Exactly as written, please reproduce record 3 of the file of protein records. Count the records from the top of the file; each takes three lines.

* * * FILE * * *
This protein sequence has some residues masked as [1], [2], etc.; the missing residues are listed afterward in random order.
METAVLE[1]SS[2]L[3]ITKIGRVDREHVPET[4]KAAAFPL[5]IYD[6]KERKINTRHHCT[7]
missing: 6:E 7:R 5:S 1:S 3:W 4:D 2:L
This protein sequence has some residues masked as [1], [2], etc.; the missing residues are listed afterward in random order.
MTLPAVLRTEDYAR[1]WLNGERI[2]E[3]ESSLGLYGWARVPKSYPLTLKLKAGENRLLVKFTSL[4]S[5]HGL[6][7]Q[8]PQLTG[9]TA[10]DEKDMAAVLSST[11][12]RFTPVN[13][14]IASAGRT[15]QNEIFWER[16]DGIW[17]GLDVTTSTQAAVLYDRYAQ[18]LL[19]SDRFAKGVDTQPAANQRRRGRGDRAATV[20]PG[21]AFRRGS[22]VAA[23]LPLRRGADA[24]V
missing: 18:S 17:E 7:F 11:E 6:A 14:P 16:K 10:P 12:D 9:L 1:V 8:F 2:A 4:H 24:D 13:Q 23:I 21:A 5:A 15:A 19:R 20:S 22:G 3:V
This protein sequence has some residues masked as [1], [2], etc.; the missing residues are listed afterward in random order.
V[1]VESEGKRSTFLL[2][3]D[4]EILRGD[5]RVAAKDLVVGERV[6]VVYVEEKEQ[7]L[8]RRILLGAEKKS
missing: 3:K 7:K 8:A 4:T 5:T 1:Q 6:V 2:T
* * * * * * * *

This protein sequence has some residues masked as [1], [2], etc.; the missing residues are listed afterward in random order.
V[1]VESEGKRSTFLL[2][3]D[4]EILRGD[5]RVAAKDLVVGERV[6]VVYVEEKEQ[7]L[8]RRILLGAEKKS
missing: 3:K 7:K 8:A 4:T 5:T 1:Q 6:V 2:T